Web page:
On Feb. 19, Campus and West middle school students walked through the front door of their schools and into a medieval castle, complete with stone walls, turrets and knights in shining armor. They also ran into a King Richard lookalike (aka Dr. Harry Bull, superintendent of Cherry Creek Schools) and a modern-day mayor – Mayor Ron Rakowsky of Greenwood Village. It was all part of the kick-off of the “One Book” campaign at both schools, where students and staff members all read the same book, just for fun.
“I think how they set it up is cool,” said Ashley Garcia, a seventh-grader at West. “It makes walking into school fun. It looks interesting.”
Capturing students’ interest was part of the build-up to the “One Book” reveal, which occurred via video on Feb. 17. A team of students, staff members and parents selected “The Youngest Templar, Keeper of the Grail,” the first in a three-book, historical adventure series by award-winning author Michael P. Spradlin, who will visit Campus on Feb. 25 and West on Feb. 26.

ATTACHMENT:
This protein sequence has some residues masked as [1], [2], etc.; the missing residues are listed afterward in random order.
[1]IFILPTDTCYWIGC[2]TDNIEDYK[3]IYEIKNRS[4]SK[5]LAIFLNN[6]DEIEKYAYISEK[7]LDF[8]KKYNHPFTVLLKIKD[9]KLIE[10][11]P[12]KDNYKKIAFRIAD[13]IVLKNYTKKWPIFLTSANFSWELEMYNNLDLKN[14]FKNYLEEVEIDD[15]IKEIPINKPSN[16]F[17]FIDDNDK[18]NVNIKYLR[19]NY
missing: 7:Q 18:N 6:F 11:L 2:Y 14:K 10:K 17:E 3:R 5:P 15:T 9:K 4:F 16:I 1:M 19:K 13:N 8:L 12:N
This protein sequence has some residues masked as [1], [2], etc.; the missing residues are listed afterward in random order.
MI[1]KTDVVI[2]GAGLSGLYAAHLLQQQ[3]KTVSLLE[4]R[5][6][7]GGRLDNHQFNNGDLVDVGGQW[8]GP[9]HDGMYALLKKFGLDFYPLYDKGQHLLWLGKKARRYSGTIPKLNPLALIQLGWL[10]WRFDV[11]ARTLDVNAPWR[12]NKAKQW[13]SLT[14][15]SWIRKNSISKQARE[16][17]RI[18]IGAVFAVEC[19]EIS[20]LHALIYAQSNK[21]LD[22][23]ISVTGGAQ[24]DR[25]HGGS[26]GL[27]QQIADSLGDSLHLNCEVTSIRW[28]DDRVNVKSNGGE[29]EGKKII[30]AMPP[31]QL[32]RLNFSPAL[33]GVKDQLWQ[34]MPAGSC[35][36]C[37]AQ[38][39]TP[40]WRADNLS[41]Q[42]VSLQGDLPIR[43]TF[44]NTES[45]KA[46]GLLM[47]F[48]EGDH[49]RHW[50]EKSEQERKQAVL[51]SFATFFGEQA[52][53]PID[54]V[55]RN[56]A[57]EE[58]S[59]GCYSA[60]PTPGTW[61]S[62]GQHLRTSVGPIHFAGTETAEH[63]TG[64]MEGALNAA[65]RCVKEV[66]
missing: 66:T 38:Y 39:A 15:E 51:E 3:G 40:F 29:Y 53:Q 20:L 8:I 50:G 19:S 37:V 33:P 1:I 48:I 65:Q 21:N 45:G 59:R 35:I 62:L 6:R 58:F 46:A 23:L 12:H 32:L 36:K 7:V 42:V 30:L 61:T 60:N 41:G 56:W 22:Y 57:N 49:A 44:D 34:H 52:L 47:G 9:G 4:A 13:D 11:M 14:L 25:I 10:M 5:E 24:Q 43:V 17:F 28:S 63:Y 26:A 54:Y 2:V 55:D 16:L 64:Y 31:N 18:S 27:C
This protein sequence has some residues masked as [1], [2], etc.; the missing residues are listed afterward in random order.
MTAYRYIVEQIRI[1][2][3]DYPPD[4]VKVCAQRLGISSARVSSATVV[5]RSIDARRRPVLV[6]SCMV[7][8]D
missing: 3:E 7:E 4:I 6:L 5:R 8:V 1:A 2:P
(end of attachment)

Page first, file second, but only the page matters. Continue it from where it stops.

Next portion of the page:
Every Campus and West student and staff member gets a free, autographed copy of the book, thanks to a $1,000 grant to each school from the Cherry Creek Schools Foundation, which seeks to impact all district students, encourage innovation in the classroom and build long-term relationships in the community. In addition, private donors and sponsors and the PTCOs at both schools are supporting the project, which is designed to build community and promote conversation around a shared story.
It’s a story West seventh-grader Cristina Inboden has already read.
“It’s really good,” said Inboden, who doesn’t usually like medieval-themed books. “I stepped out of my comfort zone and tried something new. I definitely recommend the book. I didn’t want to put it down at first. I felt a real connection to the character.”
The main character is Tristan, a young orphan who is a squire to one of the Knights Templar. He is ordered to carry a sacred relic – the Holy Grail – to safety while being pursued by evil knights and secret agents of the king.
That scenario apparently appeals to middle school boys and girls, who rushed to pick up their copy of the book on Feb. 19. They also got a bookmark that lists the special activities both schools are doing, such as assemblies, a flash mob and QR codes that students can scan with a smart phone or tablet to learn more about the historical aspects of the book.
This is the first year for the “One Book, One West” program at West Middle School and the third year for the “One Book, One Campus” campaign at Campus Middle School.